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Visualizing the Human Impact on the Earth’s Surface

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Visualizing the Human Impact on the Earth’s Surface

Visualizing the Human Impact on the Earth’s Surface

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There is little doubt that human activity has impacted the Earth, but to what extent?

As it turns out, nearly 95% of the Earth’s surface shows some form of human modification, with 85% bearing evidence of multiple forms of human impact.

This map by data scientist Hannah Ker outlines the extent of humanity’s modification on terrestrial land ecosystems.

Measuring the Human Impact

This map relies on the Global Human Modification of Terrestrial Systems data set, which tracks the physical extent of 13 anthropogenic stressors across five categories.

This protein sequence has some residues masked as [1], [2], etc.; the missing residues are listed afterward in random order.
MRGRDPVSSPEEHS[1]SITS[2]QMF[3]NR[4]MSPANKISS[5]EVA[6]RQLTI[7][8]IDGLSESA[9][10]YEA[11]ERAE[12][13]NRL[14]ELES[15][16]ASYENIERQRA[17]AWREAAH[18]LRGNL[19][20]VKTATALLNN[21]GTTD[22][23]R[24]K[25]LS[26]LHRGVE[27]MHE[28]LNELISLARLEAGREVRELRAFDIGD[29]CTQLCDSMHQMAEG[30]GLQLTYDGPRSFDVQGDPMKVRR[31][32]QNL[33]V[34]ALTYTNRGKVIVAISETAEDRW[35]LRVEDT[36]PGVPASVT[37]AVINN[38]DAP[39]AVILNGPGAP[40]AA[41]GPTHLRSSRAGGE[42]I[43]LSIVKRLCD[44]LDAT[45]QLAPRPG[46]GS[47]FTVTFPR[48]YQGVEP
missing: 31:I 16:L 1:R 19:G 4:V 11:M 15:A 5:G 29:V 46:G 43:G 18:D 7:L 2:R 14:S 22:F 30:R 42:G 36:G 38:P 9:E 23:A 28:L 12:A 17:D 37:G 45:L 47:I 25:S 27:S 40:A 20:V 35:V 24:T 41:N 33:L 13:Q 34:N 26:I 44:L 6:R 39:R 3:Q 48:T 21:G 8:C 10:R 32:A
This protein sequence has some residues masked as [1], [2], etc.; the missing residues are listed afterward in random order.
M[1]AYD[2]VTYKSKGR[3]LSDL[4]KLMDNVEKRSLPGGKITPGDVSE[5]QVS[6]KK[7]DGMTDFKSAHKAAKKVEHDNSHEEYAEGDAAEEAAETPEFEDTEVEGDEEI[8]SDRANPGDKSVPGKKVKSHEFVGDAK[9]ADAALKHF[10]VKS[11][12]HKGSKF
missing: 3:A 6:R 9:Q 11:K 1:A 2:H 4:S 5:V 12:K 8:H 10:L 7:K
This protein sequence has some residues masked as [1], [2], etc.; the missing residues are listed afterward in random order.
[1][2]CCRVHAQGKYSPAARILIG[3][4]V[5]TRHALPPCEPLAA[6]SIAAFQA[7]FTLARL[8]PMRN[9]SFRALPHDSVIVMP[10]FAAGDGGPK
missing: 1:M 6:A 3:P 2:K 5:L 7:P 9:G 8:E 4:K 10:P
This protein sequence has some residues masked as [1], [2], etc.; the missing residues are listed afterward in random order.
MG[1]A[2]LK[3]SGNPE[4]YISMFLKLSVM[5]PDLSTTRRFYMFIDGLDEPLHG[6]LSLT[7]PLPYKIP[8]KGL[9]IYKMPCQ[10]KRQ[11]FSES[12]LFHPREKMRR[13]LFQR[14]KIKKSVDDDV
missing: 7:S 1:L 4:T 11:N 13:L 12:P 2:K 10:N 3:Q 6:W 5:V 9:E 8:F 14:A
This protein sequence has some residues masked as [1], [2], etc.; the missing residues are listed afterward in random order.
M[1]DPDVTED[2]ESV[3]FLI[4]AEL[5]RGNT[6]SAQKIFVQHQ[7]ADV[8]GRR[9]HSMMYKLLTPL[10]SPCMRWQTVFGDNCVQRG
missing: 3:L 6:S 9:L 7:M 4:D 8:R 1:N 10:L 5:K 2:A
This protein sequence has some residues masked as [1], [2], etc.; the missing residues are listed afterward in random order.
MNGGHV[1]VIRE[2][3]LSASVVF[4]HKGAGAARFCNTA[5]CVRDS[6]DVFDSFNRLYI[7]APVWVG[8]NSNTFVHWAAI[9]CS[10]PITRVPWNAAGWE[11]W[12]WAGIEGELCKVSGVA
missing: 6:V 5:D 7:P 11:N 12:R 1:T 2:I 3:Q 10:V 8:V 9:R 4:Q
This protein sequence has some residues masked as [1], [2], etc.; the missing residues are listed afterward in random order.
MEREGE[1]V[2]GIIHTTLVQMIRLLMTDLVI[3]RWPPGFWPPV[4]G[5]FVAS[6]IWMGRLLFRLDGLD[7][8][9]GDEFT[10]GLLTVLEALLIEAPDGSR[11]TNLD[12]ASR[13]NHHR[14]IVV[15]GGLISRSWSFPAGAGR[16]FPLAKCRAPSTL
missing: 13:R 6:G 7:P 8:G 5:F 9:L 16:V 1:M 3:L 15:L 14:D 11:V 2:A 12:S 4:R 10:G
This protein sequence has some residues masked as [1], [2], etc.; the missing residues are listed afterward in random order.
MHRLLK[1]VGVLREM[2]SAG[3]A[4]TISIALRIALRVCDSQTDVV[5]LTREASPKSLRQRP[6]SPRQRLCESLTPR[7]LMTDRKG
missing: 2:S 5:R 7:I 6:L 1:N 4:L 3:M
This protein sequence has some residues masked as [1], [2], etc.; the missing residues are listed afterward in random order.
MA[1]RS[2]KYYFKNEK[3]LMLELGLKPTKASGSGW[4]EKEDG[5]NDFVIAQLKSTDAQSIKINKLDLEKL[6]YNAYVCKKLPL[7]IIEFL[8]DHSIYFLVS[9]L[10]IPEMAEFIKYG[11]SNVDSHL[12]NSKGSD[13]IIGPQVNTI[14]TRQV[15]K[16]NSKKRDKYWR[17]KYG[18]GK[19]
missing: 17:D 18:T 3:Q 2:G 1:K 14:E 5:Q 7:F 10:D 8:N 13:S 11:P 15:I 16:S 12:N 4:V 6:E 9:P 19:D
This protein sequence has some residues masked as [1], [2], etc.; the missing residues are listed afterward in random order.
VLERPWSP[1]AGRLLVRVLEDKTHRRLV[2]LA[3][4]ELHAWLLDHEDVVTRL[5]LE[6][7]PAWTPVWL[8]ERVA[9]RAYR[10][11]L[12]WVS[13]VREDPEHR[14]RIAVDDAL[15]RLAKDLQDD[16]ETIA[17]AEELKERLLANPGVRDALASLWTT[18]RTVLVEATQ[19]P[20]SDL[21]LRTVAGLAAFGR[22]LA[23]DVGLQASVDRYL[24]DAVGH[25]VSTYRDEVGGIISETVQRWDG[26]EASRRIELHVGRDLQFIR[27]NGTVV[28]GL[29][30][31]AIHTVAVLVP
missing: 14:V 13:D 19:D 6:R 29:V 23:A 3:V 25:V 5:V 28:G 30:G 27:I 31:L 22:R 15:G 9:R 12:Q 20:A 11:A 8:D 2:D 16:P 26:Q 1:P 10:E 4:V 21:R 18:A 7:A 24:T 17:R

1. Human settlement: population density, built‐up areas
  2. Agriculture: cropland, livestock
  3. Transportation: major roads, minor roads, two tracks, railroads
  4. Mining and energy production: mining, oil wells, wind turbines
  5. Electrical infrastructure: powerlines, nighttime lights

Researchers compiled all these stress factors and scaled their impact from 0 to 1. Then, in order to map the impacts spatially, the surface of land was organized into cells of 1 kilometer in length creating “edges” of varying impact.

These impacts are further organized by biomes—distinct biological communities that have formed in response to a shared physical climate.